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Experts Have Just Revealed a Diet Plan That Works Best for Patients with Diabetics!

Most people who have Diabetes are advised to stay away from eating foods with a high glycemic index to manage their blood sugar levels. However, a new study has revealed that managing Diabetes is more than just specifying what foods to eat. According to it, an individual, customized, and personalized plan can do wonders for people who suffer from this condition.

The Results

According to Mayo Clinic researchers, the study shows that the diabetic patients who have a customized diet plan based on their genetic background, lifestyle, and microbiome are more effective in regulating their blood sugar levels compared to following a generalized diet regimen that only lets you pick what foods to eat and avoid.

Having a healthy gut is vital to absorb the foods’ nutrients and fibers in your body as well as to manage your blood sugar levels properl

The proponents of the study further revealed that people might be eating the same type of food, but their bodies respond differently due to their gut microbiome composition. If you have a healthy gut, the foods you eat will be beneficial in managing your diabetes. However, having an unhealthy gut makes it harder for your digestive system to absorb its nutrients to promote well-being.

The Study

Dr. Helena Mendes-Soares headed the research together with her colleagues as they examined more than 327 people for a week. They obtained the patients’ gut microbiome genetic sequencing by conducting stool samples from them.

Before the said examination, they asked the participants to have the same set of breakfast by eating bagels with cream cheese. Then, they’re free to eat what they liked for the rest of the day throughout the week.  

After keeping a food diary, Dr. Mendes’ team monitor their blood sugars to develop a projection model and determine how their glycemic index levels respond to the foods they eat. The researchers also add the participants’ lifestyle and age as factors to expand their research.

The researchers also asked them to record all the foods they eat as well as the exercises they’ve done every day to monitor their blood sugar levels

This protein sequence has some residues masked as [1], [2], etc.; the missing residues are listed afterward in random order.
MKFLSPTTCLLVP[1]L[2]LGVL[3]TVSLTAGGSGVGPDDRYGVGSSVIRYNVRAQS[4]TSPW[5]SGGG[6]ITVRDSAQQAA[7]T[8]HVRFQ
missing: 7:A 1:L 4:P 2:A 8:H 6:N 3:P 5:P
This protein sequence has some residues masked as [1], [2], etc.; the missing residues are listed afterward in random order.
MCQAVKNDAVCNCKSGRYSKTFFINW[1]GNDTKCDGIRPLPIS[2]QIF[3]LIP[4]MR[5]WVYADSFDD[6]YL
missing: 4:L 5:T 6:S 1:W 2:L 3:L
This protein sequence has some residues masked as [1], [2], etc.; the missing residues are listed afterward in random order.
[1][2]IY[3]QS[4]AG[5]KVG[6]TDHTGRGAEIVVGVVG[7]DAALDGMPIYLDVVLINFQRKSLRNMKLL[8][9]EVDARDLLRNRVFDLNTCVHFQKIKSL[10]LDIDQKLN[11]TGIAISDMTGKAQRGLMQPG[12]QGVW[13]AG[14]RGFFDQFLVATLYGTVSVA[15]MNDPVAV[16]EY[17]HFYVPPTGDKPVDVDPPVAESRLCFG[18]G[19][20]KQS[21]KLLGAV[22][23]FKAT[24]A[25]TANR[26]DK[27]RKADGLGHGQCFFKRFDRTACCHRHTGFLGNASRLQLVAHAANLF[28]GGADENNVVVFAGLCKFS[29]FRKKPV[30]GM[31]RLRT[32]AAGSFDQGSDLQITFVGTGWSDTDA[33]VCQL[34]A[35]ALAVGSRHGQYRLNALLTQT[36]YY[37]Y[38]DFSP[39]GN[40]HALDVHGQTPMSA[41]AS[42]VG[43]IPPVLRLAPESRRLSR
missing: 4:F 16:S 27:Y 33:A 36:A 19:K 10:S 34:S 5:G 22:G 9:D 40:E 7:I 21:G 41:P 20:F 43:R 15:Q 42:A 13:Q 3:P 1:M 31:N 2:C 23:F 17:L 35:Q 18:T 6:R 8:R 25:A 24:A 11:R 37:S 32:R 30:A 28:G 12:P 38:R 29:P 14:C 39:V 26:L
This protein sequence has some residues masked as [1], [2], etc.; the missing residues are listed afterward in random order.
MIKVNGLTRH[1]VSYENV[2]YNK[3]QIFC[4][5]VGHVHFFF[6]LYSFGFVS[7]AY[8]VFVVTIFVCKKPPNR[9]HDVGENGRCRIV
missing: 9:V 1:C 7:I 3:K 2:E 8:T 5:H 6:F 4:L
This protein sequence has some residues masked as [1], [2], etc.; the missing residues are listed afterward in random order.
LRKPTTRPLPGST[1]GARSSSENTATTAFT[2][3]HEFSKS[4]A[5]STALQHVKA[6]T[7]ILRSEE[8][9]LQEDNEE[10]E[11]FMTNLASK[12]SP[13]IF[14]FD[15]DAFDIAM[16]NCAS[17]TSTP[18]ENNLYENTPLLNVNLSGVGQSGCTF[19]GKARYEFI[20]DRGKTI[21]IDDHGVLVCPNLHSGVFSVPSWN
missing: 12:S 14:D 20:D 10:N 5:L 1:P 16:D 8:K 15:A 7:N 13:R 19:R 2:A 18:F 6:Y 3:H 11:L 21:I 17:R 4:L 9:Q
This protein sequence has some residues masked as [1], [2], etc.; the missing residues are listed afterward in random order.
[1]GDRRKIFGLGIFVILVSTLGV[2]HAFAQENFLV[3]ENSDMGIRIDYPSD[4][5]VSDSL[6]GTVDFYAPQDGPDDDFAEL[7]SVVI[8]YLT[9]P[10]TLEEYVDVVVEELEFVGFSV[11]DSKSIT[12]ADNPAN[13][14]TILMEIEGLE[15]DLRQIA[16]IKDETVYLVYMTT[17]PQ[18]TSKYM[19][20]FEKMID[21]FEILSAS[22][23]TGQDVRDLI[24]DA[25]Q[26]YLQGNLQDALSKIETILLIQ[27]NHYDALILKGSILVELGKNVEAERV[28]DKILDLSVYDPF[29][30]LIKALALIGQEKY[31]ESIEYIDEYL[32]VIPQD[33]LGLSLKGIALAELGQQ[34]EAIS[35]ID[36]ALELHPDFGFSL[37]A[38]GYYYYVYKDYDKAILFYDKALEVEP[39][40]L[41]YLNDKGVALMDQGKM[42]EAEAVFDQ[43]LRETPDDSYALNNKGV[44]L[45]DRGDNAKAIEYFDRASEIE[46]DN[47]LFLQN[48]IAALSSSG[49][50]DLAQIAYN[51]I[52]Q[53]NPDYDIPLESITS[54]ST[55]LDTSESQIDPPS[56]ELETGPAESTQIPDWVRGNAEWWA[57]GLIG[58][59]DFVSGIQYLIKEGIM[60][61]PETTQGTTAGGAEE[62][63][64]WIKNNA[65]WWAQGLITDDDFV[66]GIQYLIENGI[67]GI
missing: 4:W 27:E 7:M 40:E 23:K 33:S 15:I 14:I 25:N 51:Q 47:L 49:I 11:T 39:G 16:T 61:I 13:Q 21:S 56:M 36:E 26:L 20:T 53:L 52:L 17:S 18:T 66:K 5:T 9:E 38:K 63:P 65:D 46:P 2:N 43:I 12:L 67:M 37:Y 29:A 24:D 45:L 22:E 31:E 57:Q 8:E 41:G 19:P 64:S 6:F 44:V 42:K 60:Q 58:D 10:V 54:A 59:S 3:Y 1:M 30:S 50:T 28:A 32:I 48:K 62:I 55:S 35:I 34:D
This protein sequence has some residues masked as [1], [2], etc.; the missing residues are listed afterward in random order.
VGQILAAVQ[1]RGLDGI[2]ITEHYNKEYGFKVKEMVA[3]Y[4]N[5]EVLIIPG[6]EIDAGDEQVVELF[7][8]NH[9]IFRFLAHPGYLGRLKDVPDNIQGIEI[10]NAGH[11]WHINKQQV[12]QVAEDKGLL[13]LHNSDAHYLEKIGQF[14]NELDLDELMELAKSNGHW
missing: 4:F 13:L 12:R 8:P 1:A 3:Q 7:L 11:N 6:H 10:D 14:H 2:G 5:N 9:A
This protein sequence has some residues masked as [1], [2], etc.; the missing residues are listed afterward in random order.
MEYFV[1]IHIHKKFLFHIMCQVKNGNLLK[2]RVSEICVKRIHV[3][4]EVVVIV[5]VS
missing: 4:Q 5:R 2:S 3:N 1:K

The Scope

Based on the data they’ve obtained, they’re able to predict the glycemic response on each food the participants eat with a 62% accuracy. Meanwhile, the study yield 40% accuracy on predicting their blood sugar levels based on their carbohydrate intake while the calorie projection yield a 32% accuracy.

However, the scope of the study was only limited to healthy people with no pre-existing diabetes condition. Despite this limitation, the researchers say the findings could be beneficial in managing our blood sugar levels, especially on diabetics patients.

The Recommendation

Dr. Mendes said that their latest findings show that our blood sugar can be regulated more effectively if we consider our genetic makeup and glycemic response rather than focusing solely on foods’ nutritional content. She emphasizes the need to determine our microbiome or gut health as they can be our key collaborators in understanding our blood sugar responses to foods we consume.

Dr. Mendes recommends diabetes patients to work closely with their physicians and nutritionist to formulate a customized and personalized diet plan.

Dr. Osama Hamdy at Joslin Diabetes Center says predicting glycemic responses may differ for each person. Aside from the proponent’s factors, he adds they should also take into consideration the patient’s gender, ethnicity, their pancreas’ pattern of insulin secretion, s well as their metabolic rate to accurately predict their blood sugar response.

While gathering and examining these factors is a difficult task to do, he’d no doubt pulling an individualized meal plan will help lower the risk of people acquiring diabetes.

The Statistics

According to sources, more than 30 million people in the country have acquired either Type 1 or 2 Diabetes. What’s worse, around 7 million of them are undiagnosed while another 84 million already have a pre-existing medical condition. If left untreated, it may lead to full-blown diabetes.  

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